The Financial Express

Power generation plunges as businesses remain shut

FE Report | Published: April 01, 2020 09:26:40 | Updated: April 01, 2020 14:48:52

Picture used for illustrative purpose only Picture used for illustrative purpose only

Electricity generation across the country dropped by around 20 per cent due to a fall in its demand as most of industrial units, offices and businesses remained shut to stem the spread of Coronavirus.

State-run Bangladesh Power Development Board (BPDB) is keeping the country's overall electricity generation lower due to less demand, BPDB director, public relations, Saiful Hasan Chowdhury told the FE on Tuesday.

Some power plants were asked to suspend operations and some were kept under maintenance work, he said.

According to the BPDB statistics, the countrywide electricity generation during day peak hours on Monday was around 7,000 megawatt, about 20 per cent lower than the generation during pre-holiday period, which was nearly 9,000 MW.

Peak electricity generation on Monday was around 9,700 MW, he said.

Both day peak and evening peak electricity generation is, however, less than half of the country's overall electricity generation capacity of about 19,580 MW.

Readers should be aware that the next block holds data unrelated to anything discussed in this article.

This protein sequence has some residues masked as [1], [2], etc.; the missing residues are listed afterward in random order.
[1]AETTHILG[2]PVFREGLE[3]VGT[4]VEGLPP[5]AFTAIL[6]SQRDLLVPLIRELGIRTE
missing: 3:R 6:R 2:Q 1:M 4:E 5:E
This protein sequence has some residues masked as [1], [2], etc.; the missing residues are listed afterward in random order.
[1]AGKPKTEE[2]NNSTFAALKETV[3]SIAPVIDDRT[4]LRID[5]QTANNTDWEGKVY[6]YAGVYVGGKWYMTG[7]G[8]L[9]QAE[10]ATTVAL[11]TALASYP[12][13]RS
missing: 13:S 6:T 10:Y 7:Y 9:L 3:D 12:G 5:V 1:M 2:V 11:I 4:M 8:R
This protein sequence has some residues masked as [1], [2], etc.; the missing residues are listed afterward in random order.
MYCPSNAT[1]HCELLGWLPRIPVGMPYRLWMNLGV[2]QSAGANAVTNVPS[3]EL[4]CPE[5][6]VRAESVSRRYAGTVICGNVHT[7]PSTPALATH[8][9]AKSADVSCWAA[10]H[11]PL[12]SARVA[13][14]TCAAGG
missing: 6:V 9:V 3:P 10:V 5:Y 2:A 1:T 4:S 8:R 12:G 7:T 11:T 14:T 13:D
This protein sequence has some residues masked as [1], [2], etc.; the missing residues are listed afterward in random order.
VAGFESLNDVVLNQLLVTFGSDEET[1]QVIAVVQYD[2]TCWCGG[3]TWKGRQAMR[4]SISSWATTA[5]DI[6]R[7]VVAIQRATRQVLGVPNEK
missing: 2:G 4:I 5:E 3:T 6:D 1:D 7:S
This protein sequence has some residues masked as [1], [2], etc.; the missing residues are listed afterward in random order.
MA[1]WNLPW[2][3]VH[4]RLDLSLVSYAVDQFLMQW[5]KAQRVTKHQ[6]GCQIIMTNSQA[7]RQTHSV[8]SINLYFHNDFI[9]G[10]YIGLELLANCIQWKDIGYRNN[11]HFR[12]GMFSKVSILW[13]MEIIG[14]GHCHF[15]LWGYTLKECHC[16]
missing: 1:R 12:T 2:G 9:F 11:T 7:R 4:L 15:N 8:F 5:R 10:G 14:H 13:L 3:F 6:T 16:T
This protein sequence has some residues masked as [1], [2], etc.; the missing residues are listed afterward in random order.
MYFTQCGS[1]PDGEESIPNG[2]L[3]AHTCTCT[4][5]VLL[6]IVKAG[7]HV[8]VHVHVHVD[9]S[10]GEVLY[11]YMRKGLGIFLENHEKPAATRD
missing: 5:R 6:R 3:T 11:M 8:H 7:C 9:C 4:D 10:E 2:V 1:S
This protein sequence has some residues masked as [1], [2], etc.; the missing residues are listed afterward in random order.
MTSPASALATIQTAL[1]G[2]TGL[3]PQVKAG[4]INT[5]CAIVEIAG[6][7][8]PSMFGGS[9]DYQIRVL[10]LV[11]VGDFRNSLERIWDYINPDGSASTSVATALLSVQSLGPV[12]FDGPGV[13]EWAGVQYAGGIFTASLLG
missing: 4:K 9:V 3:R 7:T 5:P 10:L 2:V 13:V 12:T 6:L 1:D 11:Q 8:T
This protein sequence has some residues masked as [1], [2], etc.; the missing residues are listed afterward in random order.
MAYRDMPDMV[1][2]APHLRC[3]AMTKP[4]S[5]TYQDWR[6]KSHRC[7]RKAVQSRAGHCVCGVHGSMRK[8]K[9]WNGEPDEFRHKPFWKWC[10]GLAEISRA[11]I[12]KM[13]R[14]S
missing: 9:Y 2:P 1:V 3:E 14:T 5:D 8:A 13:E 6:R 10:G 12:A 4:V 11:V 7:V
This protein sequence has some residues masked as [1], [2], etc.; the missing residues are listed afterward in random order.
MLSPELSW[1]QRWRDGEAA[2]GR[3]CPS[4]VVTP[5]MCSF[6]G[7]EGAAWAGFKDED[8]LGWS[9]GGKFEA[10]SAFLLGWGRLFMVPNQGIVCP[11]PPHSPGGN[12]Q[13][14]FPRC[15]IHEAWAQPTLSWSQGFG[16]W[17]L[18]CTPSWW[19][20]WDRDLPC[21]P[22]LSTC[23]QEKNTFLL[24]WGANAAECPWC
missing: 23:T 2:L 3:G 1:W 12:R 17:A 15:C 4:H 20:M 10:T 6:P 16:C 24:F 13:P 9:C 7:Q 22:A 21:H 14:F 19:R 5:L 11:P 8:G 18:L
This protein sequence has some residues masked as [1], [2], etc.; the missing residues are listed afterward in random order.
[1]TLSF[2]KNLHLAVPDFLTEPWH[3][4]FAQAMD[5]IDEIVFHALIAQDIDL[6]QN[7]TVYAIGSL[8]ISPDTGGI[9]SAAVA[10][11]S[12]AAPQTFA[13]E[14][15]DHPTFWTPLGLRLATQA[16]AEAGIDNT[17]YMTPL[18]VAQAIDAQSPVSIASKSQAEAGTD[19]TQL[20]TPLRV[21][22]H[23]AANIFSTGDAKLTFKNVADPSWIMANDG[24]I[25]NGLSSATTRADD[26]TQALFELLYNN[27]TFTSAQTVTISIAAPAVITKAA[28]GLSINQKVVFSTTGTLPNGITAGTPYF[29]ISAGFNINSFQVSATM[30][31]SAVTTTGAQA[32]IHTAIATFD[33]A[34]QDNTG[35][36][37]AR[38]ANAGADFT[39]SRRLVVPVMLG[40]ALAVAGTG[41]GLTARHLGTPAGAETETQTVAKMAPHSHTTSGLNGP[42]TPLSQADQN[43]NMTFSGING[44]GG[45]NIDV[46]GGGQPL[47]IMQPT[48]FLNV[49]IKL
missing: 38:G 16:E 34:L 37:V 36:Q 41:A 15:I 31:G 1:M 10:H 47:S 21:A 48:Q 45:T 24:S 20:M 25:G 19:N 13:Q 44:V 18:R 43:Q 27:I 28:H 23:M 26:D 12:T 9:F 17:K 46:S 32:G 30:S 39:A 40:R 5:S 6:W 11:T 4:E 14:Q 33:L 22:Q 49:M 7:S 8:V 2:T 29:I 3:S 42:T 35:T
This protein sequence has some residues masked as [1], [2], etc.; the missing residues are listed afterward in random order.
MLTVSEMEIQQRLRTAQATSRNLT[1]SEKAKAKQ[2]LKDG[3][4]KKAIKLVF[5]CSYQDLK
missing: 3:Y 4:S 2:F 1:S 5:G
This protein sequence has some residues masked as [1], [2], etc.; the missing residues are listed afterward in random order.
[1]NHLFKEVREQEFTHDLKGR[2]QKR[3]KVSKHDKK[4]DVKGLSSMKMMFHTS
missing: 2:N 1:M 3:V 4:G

With the increased electricity generation capacity, the BPDB will have to count sky-rocketing capacity payment to the power plant owners.

The capacity payment is a sort of penalty, which the BPDB is bound to pay to the power plant owners, if the government fails to purchase a certain portion of the electricity readily available.

Less electricity generation, however, means less subsidy, the BPDB would require from the government, said sources.

The BPDB is the lone buyer of electricity from the power producers across the country. The state-entity then sells the electricity to the distribution companies that supply it to the end users.

The country's electricity generating plants run on different fuels, including natural gas, furnace oil, diesel, coal, hydro and renewable energy.

Currently, the electricity generation cost at a gas-fired independent power producer (IPP) plant is below Tk 3.0 per unit (1 kilowatt-hour). The cost at a state-run gas-fired power plant is around Tk 3.0 per unit and at a gas-fired rental power plant about Tk 4.0 per unit.

The electricity generation cost at a government-owned furnace-oil fired power plant is Tk 13-16 per unit, at a rental or quick rental power plant Tk 9.5-13 per unit, and at an IPP plant Tk 9.0-14 per unit.

The electricity generation cost at a diesel-fired power plant ranges between Tk 15 and Tk 33 per unit.

Electricity generation cost from the lone Kaptai hydropower is below Tk 2.5 per cent.

Contribution of renewable energy to the country's overall electricity generation is very nominal.



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